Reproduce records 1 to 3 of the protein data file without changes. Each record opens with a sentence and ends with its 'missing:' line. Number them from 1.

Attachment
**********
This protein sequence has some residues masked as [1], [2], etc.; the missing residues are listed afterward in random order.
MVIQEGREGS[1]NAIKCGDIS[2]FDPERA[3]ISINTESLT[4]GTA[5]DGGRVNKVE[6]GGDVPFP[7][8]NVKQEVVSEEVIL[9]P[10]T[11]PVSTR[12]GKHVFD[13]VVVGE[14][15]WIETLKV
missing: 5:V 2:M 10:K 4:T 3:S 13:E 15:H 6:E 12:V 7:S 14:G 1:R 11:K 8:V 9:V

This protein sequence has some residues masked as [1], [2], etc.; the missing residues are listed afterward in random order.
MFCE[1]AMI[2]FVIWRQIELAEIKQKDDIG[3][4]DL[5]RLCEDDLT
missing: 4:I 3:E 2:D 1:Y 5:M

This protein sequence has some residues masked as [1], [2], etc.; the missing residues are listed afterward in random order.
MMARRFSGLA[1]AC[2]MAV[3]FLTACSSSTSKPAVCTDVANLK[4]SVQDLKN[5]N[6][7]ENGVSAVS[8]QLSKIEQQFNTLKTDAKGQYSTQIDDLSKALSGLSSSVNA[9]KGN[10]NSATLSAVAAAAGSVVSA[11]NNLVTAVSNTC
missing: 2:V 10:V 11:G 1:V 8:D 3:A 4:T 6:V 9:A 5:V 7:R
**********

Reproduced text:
This protein sequence has some residues masked as [1], [2], etc.; the missing residues are listed afterward in random order.
MVIQEGREGS[1]NAIKCGDIS[2]FDPERA[3]ISINTESLT[4]GTA[5]DGGRVNKVE[6]GGDVPFP[7][8]NVKQEVVSEEVIL[9]P[10]T[11]PVSTR[12]GKHVFD[13]VVVGE[14][15]WIETLKV
missing: 5:V 2:M 10:K 4:T 3:S 13:E 15:H 6:E 12:V 7:S 14:G 1:R 11:K 8:V 9:V

This protein sequence has some residues masked as [1], [2], etc.; the missing residues are listed afterward in random order.
MFCE[1]AMI[2]FVIWRQIELAEIKQKDDIG[3][4]DL[5]RLCEDDLT
missing: 4:I 3:E 2:D 1:Y 5:M

This protein sequence has some residues masked as [1], [2], etc.; the missing residues are listed afterward in random order.
MMARRFSGLA[1]AC[2]MAV[3]FLTACSSSTSKPAVCTDVANLK[4]SVQDLKN[5]N[6][7]ENGVSAVS[8]QLSKIEQQFNTLKTDAKGQYSTQIDDLSKALSGLSSSVNA[9]KGN[10]NSATLSAVAAAAGSVVSA[11]NNLVTAVSNTC
missing: 2:V 10:V 11:G 1:V 8:D 3:A 4:T 6:V 9:A 5:V 7:R